Wait long, and then wait longer has pretty much been the story of the MRT to JB plans, also called the Johor Bahru–Singapore Rapid Transit System.
Because of all the delays, it doesn’t really matter even if you have been living in North Korea and haven’t heard the news.
But here’s the summary:
- The idea for a rapid transit system between Singapore and JB suggested in 1991
- Proposed during Singapore-Malaysia Leaders’ Retreat on 24 May 2010, to be operational by 2018
- June 2011, Singapore informed Malaysia that the rail link will start at Woodlands North MRT/RTS station
- Tender in November 2011 for a preliminary engineering study, completed in March 2014 by a consortium of Aecom Perunding, Aecom Singapore and SA Architects
- September 2014, Malaysia chose Bukit Chagar as its terminating station, but Singapore unable to finalise the alignment of the crossing without confirming the location of Malaysia’s RTS terminus from Malaysia.
- 13 December 2016, announcement that the link will adopt Thomson–East Coast MRT line’s (TEL) system, operated by a corporate entity.
- July 2017, announcement that the link would start operating by Dec 31, 2024. Singapore’s SMRT Corporation and Malaysia’s Prasarana Malaysia were appointed as operators, with both negotiating terms for the joint venture.
- Memorandum of understanding signed between SMRT Corporation and Prasarana Malaysia in September 2017
- On 16 January 2018, Singapore and Malaysia signed a bilateral agreement on the project. Construction of the 4km link set to begin in 2019.
Everything seems to be going okayish, until the Malaysian elections in 2018.
- End-May 2018, Malaysia’s new Transport Minister Loke Siew Fook mention that Malaysia remains committed to the project.
- Mid-July 2018, Singapore Transport Minister Khaw Boon Wan said that we had not heard anything official from the new Malaysian government.
- End-July 2018, Loke Siew Fook expressed hope that the project would proceed as planned and that the Malaysian cabinet has given in-principle approval to the project.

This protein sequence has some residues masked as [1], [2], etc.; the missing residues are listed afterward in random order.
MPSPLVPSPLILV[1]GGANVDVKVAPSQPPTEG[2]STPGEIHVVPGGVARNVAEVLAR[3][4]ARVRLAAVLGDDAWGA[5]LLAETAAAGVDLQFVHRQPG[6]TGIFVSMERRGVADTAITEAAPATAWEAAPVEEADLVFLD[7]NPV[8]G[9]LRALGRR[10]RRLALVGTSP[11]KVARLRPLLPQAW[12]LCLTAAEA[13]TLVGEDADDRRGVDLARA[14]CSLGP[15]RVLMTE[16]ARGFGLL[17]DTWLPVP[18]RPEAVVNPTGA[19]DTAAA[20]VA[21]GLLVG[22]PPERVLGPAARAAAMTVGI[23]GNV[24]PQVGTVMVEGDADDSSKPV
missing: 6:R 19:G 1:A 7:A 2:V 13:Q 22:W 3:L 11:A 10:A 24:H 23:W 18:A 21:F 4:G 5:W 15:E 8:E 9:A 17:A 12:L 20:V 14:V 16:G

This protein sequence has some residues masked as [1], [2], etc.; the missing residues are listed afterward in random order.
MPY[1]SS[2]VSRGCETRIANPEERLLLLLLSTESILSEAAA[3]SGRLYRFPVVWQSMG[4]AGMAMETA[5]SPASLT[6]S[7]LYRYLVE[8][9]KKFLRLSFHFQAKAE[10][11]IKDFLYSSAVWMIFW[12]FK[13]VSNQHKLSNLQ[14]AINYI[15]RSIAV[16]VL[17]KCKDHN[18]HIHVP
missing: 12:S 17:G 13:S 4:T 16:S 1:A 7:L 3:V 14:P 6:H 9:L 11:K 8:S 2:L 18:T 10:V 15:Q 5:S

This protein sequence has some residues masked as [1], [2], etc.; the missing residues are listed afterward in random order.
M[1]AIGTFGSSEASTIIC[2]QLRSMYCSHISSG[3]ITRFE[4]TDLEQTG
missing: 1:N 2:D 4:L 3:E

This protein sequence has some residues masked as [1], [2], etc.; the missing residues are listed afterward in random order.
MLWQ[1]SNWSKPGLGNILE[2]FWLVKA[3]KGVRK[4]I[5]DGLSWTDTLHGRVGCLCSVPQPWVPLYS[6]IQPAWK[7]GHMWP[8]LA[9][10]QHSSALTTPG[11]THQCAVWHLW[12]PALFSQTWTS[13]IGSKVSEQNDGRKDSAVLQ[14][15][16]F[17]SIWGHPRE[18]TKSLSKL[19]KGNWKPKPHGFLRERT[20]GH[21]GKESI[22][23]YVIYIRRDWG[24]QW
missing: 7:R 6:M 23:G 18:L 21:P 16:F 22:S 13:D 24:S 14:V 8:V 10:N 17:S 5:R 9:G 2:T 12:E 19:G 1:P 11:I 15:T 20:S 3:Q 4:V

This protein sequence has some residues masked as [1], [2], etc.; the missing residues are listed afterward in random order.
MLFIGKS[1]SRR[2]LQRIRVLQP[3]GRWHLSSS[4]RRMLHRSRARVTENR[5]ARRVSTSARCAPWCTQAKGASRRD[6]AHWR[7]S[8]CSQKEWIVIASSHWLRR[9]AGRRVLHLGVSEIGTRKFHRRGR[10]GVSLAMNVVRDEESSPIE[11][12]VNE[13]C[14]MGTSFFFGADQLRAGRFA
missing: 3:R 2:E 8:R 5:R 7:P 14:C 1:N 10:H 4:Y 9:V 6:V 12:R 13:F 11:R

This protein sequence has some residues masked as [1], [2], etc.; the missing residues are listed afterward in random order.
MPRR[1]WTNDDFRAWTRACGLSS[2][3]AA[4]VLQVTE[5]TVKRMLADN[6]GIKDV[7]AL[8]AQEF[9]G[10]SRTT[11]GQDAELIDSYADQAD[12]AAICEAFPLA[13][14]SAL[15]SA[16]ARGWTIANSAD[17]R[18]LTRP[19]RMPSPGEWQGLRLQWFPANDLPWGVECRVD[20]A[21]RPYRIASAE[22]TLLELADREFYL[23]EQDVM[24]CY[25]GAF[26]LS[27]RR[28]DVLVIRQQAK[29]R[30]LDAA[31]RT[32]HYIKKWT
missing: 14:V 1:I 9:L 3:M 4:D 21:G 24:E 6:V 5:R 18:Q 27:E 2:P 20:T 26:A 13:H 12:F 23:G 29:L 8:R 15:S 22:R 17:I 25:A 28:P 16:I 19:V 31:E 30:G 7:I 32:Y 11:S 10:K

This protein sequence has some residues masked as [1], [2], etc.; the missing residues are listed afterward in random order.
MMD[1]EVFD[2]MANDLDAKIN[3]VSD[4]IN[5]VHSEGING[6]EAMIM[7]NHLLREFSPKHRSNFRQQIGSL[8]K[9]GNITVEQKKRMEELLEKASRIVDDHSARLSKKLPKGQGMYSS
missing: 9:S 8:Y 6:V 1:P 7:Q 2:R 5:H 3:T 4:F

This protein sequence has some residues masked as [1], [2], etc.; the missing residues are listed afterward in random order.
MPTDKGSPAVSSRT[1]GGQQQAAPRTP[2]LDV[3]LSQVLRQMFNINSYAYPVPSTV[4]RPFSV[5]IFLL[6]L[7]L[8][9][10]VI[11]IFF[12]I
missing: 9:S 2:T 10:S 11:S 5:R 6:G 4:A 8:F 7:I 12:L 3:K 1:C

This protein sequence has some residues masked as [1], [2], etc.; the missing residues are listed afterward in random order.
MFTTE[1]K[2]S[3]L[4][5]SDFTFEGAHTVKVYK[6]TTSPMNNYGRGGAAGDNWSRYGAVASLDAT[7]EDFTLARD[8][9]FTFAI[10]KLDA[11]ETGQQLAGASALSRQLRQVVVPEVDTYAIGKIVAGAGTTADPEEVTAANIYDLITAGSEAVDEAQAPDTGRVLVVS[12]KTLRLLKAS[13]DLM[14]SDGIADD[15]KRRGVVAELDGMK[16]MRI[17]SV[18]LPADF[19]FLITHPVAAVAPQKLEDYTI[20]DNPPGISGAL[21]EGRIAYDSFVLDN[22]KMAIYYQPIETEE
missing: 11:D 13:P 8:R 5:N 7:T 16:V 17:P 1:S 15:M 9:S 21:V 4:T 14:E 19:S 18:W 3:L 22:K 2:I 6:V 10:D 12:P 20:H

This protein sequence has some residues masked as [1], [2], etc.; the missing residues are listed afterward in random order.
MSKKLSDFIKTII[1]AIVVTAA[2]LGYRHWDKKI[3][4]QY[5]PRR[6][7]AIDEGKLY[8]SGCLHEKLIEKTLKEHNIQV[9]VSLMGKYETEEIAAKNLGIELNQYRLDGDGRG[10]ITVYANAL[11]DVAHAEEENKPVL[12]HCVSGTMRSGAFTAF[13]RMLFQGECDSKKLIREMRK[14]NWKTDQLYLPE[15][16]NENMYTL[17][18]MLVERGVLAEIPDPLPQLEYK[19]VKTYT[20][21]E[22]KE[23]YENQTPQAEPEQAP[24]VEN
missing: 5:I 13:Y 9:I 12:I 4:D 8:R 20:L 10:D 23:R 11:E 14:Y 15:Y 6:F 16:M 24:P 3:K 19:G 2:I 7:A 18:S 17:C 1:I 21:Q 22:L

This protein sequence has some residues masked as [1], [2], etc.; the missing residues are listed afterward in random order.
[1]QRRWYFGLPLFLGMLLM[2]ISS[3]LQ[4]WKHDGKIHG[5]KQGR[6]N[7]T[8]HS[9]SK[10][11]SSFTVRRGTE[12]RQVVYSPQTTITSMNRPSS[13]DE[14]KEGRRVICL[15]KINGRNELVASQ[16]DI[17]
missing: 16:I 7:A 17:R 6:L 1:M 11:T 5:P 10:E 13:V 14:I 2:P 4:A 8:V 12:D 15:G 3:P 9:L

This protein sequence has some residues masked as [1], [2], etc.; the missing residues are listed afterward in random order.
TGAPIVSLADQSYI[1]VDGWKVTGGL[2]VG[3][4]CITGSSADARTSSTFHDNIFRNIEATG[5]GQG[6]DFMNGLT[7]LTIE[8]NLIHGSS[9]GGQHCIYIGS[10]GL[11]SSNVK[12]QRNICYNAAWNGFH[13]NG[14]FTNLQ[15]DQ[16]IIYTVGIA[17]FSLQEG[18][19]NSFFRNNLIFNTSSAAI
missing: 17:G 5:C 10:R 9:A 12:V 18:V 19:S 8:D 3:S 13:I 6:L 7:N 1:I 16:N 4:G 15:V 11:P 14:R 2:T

- 13 October 2018, Singapore’s Land Transport Authority called for a tender for constructing a 1.1km tunnel and overhead bridge to Johor in end-September 2018. Construction scheduled to begin mid-2019.
- 14 January 2019, Khaw Boon Wan said the project is not progressing well, with Malaysia missing deadlines. Deadlines were extended until September 2018, then December 2018, then February 2019.
- 8 April 2019, announcement that Singapore and Malaysia working to temporarily suspend the project for 6 months.
And on 21 May 2019, after all of that, it is officially suspended until 30 September 2019.
Malaysia to compensate more than S$600,000
With all the work done, there are costs suffered by Singapore that are essentially wasted work called abortive costs. This will be more than S$600,000.
Singapore has already put in more than S$66 million in the project, which will only be paid if Malaysia decides to actually terminate the project.
Basically, Malaysia has decided to be that guy in group projects who always hands in work late 1 or 2 days late. But because there’s no teacher, that 1 or 2 days late becomes “until I feel like it”.
A reminder that about 300,000 people cross SG-JB every day
It’s not really a secret that a lot of Malaysians working in Singapore and a lot of Singaporeans like to go over to JB. In actual fact, more than 300,000 people cross the link daily.
So why this project isn’t more prioritised can only be speculated, but let us pray for all the time wasted travelling.